TY - JOUR

T1 - Stable Matchings with Restricted Preferences

T2 - Structure and Complexity

AU - Cheng, Christine T.

AU - Rosenbaum, Will

N1 - Publisher Copyright:
© 2022 Copyright held by the owner/author(s). Publication rights licensed to ACM.

PY - 2023/2/15

Y1 - 2023/2/15

N2 - In the stable marriage (SM) problem, there are two sets of agents-traditionally referred to as men and women-and each agent has a preference list that ranks (a subset of) agents of the opposite sex. The goal is to find a matching between men and women that is stable in the sense that no man-woman pair mutually prefers each other to their assigned partners. In a seminal work, Gale and Shapley [16] showed that stable matchings always exist and described an efficient algorithm for finding one. Irving and Leather [24] defined the rotation poset of an SM instance and showed that it determines the structure of the set of stable matchings of the instance. They further showed that every finite poset can be realized as the rotation poset of some SM instance. Consequently, many problems-such as counting stable matchings and finding certain "fair"stable matchings-are computationally intractable (NP-hard) in general. In this article, we consider SM instances in which certain restrictions are placed on the preference lists. We show that three natural preference models-k-bounded, k-Attribute, and (k1, k2)-list-can realize arbitrary rotation posets for constant values of k. Hence, even in these highly restricted preference models, many stable matching problems remain intractable. In contrast, we show that for any fixed constant k, the rotation posets of k-range instances are highly restricted. As a consequence, we show that exactly counting and uniformly sampling stable matchings, finding median, sex-equal, and balanced stable matchings, are fixed-parameter tractable when parameterized by the range of the instance. Thus, these problems can be solved in polynomial time on instances of the k-range model for any fixed constant k.

AB - In the stable marriage (SM) problem, there are two sets of agents-traditionally referred to as men and women-and each agent has a preference list that ranks (a subset of) agents of the opposite sex. The goal is to find a matching between men and women that is stable in the sense that no man-woman pair mutually prefers each other to their assigned partners. In a seminal work, Gale and Shapley [16] showed that stable matchings always exist and described an efficient algorithm for finding one. Irving and Leather [24] defined the rotation poset of an SM instance and showed that it determines the structure of the set of stable matchings of the instance. They further showed that every finite poset can be realized as the rotation poset of some SM instance. Consequently, many problems-such as counting stable matchings and finding certain "fair"stable matchings-are computationally intractable (NP-hard) in general. In this article, we consider SM instances in which certain restrictions are placed on the preference lists. We show that three natural preference models-k-bounded, k-Attribute, and (k1, k2)-list-can realize arbitrary rotation posets for constant values of k. Hence, even in these highly restricted preference models, many stable matching problems remain intractable. In contrast, we show that for any fixed constant k, the rotation posets of k-range instances are highly restricted. As a consequence, we show that exactly counting and uniformly sampling stable matchings, finding median, sex-equal, and balanced stable matchings, are fixed-parameter tractable when parameterized by the range of the instance. Thus, these problems can be solved in polynomial time on instances of the k-range model for any fixed constant k.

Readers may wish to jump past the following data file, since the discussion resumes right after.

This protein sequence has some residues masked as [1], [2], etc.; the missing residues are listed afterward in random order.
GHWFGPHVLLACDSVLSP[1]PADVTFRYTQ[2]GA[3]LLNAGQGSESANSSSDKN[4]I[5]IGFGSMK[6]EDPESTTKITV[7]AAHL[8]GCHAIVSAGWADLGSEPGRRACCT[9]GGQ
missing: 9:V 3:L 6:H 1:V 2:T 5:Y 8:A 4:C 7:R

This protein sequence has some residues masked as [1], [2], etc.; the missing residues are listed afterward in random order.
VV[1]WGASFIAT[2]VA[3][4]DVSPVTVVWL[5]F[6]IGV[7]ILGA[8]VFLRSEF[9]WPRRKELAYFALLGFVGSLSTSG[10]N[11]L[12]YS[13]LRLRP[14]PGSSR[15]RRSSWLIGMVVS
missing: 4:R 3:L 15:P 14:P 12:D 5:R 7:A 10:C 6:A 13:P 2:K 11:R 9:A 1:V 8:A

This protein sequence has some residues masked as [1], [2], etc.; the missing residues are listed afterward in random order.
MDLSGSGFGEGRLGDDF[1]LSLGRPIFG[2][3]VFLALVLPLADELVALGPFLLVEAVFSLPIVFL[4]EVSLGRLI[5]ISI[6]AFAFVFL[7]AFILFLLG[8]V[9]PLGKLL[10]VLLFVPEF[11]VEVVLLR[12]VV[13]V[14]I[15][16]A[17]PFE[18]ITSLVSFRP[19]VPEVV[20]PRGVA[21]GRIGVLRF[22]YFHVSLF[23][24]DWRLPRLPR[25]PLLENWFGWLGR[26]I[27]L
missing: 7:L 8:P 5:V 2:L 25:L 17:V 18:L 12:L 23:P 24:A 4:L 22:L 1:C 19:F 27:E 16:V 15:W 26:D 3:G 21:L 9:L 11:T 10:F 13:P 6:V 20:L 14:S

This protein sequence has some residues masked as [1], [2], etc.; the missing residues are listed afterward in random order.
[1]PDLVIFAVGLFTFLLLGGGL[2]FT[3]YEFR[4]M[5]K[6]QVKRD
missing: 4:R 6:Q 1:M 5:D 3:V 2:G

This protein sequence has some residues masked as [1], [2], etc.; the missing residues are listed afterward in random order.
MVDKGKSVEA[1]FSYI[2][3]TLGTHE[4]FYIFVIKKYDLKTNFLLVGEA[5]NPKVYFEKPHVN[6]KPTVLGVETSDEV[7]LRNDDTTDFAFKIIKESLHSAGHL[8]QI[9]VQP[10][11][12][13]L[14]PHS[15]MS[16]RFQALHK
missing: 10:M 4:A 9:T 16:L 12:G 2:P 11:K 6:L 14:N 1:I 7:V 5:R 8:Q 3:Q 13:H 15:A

KW - Parameterized algorithms

KW - Restricted preferences

KW - Rotation poset

KW - Stable matchings

KW - parameterized complexity

UR - http://www.scopus.com/inward/record.url?scp=85149047108&partnerID=8YFLogxK

U2 - 10.1145/3565558

DO - 10.1145/3565558

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AN - SCOPUS:85149047108

SN - 2167-8375

VL - 10

JO - ACM Transactions on Economics and Computation

JF - ACM Transactions on Economics and Computation

IS - 3

M1 - 13

ER -